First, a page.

Dr. Ngozi Ezike: (17:52)
Again, wearing the mask is not going to be forever, but until more people are vaccinated, this will be the path forward. Testing is also vital. I know we’re focusing so much on vaccination, but we can’t forget the importance of testing. Illinois continues to have some of the most accessible COVID-19 testing in the country. Knowing if someone does have COVID-19 and knowing that quickly, helps the contact tracers identify close contacts, slow the spread and stop future potential surges.

Dr. Ngozi Ezike: (18:25)
We have come so far, Illinois and we have to go just a little bit further. Maybe we’re in the 25th mile of this marathon, but we will stay motivated and we will keep going because the finish line is absolutely insight. Thank you all of the people of Illinois for helping us to get to this point. Now I will summarize comments in Spanish.

Dr. Ngozi Ezike: (18:51)
[foreign language 00:18:51].

Dr. Zeekay: (20:00)
[Foreign language 00:20:00]. And with that, I will turn it back over to Governor Pritzker.

JB Pritzker: (23:17)
Thank you, Dr. [Zeekay 00:23:18]. Happy to take questions from members of the media.

Speaker 1: (23:20)
Governor, the City of Chicago is not following the plan. So to say that Illinois is reopening isn’t accurate necessarily, because the city is a big part of the state. And I’m wondering, are you okay, by getting rid of the phases, are you okay with perhaps a 25-year-old, healthy Lincoln Parker going ahead of a 55-year-old with heart disease from Englewood?

JB Pritzker: (23:48)
Well, let’s be clear that we’re talking about three-and-a-half weeks hence that this change is going to take place. And in the meantime, as you know, not only have we done well with seniors 65 and over, we have an increasing number of people as we opened up Phase 1 B Plus, people who have preexisting conditions to get vaccinated.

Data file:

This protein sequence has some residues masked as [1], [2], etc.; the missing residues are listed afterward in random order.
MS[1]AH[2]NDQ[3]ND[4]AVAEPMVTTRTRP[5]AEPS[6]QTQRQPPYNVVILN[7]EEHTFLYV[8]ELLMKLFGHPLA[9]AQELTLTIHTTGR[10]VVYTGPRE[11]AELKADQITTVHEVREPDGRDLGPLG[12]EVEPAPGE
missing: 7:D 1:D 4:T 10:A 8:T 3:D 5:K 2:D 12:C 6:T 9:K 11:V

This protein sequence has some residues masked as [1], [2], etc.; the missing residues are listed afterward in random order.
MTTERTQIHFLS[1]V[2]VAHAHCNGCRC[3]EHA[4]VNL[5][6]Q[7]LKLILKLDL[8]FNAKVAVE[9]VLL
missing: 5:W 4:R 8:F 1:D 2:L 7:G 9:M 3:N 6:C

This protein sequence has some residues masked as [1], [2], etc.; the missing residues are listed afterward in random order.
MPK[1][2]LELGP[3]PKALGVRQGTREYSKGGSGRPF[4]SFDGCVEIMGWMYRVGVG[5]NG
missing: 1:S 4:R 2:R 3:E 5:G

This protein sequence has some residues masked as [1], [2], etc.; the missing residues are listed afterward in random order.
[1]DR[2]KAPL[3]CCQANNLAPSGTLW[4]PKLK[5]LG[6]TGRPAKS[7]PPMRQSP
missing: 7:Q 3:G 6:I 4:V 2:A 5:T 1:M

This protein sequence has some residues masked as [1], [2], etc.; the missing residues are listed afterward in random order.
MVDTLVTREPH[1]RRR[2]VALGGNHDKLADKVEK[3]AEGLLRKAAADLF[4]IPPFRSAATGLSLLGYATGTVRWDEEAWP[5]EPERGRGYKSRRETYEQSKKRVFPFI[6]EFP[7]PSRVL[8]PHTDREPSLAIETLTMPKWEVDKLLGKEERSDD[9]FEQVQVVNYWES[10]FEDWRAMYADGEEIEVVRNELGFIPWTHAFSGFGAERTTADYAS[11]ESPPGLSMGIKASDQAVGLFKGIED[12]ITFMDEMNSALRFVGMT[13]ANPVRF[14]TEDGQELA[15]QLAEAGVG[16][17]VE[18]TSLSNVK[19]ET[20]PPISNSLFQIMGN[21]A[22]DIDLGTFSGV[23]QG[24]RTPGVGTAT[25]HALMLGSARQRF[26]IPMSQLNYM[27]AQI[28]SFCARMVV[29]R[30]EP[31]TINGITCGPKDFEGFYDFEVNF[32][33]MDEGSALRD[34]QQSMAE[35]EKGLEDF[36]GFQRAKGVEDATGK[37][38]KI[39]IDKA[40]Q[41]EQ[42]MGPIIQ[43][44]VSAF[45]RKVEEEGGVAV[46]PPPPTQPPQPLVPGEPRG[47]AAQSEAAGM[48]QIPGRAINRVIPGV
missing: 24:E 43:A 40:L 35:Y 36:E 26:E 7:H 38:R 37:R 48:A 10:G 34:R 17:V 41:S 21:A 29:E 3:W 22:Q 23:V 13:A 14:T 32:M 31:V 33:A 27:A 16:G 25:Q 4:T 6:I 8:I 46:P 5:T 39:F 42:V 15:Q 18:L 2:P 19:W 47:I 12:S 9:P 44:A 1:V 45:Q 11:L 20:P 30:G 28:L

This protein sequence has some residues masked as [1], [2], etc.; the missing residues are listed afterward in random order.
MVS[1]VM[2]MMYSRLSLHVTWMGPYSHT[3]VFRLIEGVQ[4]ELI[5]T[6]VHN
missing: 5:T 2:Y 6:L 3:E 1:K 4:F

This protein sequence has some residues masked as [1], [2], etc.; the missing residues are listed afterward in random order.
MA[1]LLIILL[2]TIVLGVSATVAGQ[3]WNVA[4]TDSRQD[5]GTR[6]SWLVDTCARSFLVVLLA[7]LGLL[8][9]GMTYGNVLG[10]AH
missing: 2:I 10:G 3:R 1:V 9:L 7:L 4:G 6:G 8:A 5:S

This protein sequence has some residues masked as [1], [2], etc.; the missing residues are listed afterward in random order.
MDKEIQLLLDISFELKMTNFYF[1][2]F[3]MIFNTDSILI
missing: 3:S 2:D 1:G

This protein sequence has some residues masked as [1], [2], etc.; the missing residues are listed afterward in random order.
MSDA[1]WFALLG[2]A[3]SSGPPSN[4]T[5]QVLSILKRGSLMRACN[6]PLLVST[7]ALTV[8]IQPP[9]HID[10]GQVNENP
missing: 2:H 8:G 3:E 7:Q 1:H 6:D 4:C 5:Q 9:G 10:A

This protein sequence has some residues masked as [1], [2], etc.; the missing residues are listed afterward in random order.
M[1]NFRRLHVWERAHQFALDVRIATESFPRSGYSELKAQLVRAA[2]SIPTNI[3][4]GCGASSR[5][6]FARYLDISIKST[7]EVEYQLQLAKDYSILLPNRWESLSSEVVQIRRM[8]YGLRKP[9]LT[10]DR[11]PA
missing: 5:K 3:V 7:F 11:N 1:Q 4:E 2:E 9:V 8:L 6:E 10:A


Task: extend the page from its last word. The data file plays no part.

JB Pritzker: (24:10)
And so we have a great deal of people who have already been vaccinated that are in these categories, and over the next three-and-a-half weeks, increasing numbers of pods that are specifically focused on those populations. So as to the question of a 25-year-old who’s in the City of Chicago, look, the City of Chicago gets separate shipments from the federal government, separate from the rest of the state. It represents 21% of the population of the state of Illinois, the City of Chicago does, and it can make decisions on its own. It has the ability to do that.

JB Pritzker: (24:45)
I hope that it will move expeditiously toward opening up even more. That’s what we’re doing across the rest of the State of Illinois. And I think that it will be hard for the city if people who can get vaccinated, who live just beyond the city borders are able to get an appointment to go get vaccinated, but people who are within the city may not be able to because they haven’t opened that up.

JB Pritzker: (25:08)
But, again, I think that’s up to them. And then President Biden has said an absolute date of May 1st. And I know that the city this morning acknowledged that they’re hoping to not only get there by May 1st, but even earlier than that. So it’ll match up at some point between April 12th and May 1st, the City of Chicago will move.